Published by Cambridge University Press
This volume explores the emergence, evolution, and politics of North Korean human rights activism and its relevance for international policy.
The evidentiary weight of North Korean defectors' testimony depicting crimes against humanity has drawn considerable attention from the international community in recent years. Despite the attention to North Korean human rights, what remains unexamined is the rise of the transnational advocacy network, which drew attention to the issue in the first place. Andrew Yeo and Danielle Chubb explore the 'hard case' that is North Korea and challenge existing conceptions of transnational human rights networks, how they operate, and why they provoke a response from even the most recalcitrant regimes. In this volume, leading experts and activists assemble original data from multiple language sources, including North Korean sources, and adopt a range of sophisticated methodologies to provide valuable insight into the politics, strategy, and policy objectives of North Korean human rights activism.
Table of contents:
1. Adaptive activism: transnational advocacy networks and the case of North Korea Danielle Chubb and Andrew Yeo; Part I. Domestic Discourse and Activism: 2. A prisoner's dilemma of movement nationalization: North Korean human rights in South Korea, 1990-2016 Jacob Reidhead; 3. North Korean human rights discourse and advocacy in the United States Andrew Yeo; 4. Linking abductions activism to North Korean human rights advocacy in Japan and abroad Celeste L. Arrington; 5. North Korean human rights discourse and advocacy: the European dimension Rajiv Narayan; Part II. Transnational Networks: 6. NGOs as discursive catalysts at the United Nations and beyond: an activist's perspective Joanna Hosaniak; 7. Human rights diffusion in North Korea: the impact of transnational legal mobilization Patricia Goedde; 8. The politics of networking: behind the public face of the transnational North Korean human rights movement Danielle Chubb; Part III. North Korean Voices: 9. The emergence of five North Korean defector-activists in transnational activism Jiyoung Song; 10. North Korea responds to transnational human rights advocacy: state discourse and ersatz civil society Sandra Fahy; 11. Breaking through: North Korea's information underground and transnational advocacy networks Jieun Baek; 12. Conclusion: the contentious terrain of North Korean human rights activism Andrew Yeo and Danielle Chubb.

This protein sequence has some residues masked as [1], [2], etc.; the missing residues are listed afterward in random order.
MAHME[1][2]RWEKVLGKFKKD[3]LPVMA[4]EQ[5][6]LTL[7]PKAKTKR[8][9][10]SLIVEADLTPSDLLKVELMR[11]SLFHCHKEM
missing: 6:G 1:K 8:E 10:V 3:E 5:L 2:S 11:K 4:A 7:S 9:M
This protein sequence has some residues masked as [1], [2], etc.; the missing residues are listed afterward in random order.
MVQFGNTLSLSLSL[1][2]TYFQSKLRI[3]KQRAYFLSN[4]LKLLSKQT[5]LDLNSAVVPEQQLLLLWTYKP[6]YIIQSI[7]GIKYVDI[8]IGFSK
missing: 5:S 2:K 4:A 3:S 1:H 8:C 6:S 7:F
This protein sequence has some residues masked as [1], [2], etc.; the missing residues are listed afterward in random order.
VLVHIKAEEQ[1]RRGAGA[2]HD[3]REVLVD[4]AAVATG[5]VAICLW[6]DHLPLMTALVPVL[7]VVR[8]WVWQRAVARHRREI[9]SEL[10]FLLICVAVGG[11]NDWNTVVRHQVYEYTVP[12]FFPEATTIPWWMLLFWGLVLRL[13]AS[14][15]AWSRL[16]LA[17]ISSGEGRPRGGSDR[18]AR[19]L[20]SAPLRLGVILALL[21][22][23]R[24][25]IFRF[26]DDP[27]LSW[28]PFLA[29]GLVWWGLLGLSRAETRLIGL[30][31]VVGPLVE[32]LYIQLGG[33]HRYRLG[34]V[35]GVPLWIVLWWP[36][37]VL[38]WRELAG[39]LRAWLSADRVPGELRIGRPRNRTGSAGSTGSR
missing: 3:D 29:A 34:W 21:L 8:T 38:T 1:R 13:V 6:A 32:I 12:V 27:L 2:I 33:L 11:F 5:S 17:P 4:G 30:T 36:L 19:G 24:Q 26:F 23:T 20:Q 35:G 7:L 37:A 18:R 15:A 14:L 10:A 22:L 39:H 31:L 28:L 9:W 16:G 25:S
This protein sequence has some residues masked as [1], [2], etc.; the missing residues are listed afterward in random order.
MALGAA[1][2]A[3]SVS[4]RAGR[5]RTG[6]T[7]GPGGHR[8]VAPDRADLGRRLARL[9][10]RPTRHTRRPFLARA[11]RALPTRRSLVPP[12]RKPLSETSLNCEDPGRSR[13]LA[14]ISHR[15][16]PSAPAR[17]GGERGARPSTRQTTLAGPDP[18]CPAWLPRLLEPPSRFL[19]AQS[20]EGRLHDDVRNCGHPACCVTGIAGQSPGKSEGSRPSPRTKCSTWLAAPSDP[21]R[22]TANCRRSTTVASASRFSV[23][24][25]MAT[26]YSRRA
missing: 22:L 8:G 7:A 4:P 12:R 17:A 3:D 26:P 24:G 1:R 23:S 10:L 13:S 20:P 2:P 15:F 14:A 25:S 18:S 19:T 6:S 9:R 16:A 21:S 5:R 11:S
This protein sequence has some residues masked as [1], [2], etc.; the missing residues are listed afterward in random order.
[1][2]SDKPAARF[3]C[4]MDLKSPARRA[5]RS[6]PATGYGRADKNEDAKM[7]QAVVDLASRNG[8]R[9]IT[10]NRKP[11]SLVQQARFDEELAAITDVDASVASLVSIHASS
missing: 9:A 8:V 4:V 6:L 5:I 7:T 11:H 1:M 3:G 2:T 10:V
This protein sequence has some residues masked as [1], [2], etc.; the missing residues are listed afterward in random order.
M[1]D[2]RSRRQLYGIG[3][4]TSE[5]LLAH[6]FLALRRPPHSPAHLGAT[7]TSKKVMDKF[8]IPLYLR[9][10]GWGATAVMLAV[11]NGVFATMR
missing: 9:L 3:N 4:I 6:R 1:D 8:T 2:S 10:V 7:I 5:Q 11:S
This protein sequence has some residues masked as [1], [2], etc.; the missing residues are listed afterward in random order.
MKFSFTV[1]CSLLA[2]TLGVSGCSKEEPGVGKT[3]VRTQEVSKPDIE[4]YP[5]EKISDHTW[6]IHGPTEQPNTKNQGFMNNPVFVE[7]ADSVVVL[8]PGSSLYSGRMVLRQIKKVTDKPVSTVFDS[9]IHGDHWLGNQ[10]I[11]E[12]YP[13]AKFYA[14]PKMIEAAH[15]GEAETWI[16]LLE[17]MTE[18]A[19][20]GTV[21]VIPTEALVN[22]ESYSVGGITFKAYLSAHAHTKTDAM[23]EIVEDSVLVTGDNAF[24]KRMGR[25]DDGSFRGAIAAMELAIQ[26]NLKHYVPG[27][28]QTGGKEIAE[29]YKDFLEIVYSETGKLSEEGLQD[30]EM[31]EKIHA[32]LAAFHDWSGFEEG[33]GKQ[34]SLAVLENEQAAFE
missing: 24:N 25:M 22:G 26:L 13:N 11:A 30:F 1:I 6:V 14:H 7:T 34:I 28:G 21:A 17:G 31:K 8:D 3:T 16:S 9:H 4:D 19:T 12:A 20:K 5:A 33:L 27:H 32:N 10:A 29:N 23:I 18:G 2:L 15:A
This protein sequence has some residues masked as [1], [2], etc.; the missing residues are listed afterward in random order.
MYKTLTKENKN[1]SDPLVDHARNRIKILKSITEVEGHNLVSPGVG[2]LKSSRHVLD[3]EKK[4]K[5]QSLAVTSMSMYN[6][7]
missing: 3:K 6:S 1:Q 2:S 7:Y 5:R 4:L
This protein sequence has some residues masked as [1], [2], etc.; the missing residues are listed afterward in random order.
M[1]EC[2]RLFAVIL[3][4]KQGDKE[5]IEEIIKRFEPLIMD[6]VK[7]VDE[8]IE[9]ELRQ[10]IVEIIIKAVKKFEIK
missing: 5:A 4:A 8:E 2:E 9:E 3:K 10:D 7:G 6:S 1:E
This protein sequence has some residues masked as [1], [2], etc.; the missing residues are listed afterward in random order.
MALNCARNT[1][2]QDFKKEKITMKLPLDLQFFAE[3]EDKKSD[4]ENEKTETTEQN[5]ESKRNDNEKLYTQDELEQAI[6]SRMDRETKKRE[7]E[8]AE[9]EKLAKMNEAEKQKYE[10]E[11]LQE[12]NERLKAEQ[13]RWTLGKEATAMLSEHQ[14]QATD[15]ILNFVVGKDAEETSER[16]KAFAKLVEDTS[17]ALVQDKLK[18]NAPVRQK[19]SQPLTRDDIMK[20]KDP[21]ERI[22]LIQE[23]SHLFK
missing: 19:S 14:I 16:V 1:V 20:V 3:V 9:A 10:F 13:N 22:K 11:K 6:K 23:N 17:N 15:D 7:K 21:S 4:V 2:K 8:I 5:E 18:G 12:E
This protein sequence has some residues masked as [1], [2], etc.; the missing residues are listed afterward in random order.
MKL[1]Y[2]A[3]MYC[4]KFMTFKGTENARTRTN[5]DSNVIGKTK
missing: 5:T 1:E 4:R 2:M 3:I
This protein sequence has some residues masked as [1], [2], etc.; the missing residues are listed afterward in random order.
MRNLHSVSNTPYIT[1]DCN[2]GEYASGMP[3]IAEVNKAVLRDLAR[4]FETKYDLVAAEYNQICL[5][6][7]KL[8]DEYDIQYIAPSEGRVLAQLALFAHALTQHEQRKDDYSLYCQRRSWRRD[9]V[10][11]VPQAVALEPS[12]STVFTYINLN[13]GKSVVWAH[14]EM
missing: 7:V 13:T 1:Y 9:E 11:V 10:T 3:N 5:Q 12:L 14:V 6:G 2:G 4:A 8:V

Andrew Yeo is an Associate Professor of Politics and Director of Asian Studies at Catholic University of America, Washington DC. He is the author of Activists, Alliances, and Anti-U.S. Base Protests (Cambridge, 2011) and co-editor of Living in an Age of Mistrust: An Interdisciplinary Study of Declining Trust and How to Get it Back (2017). He received his Ph.D. in Government from Cornell University. Danielle Chubb is Senior Lecturer in International Relations and member of the POLIS research network at Deakin University, Victoria, Australia. She is the author of Contentious Activism and Inter-Korean Relations (2014). Before arriving at Deakin University in 2012, she worked as a Research Fellow at Pacific Forum CSIS in Honolulu, and completed her Ph.D. in International Relations at the Australian National University.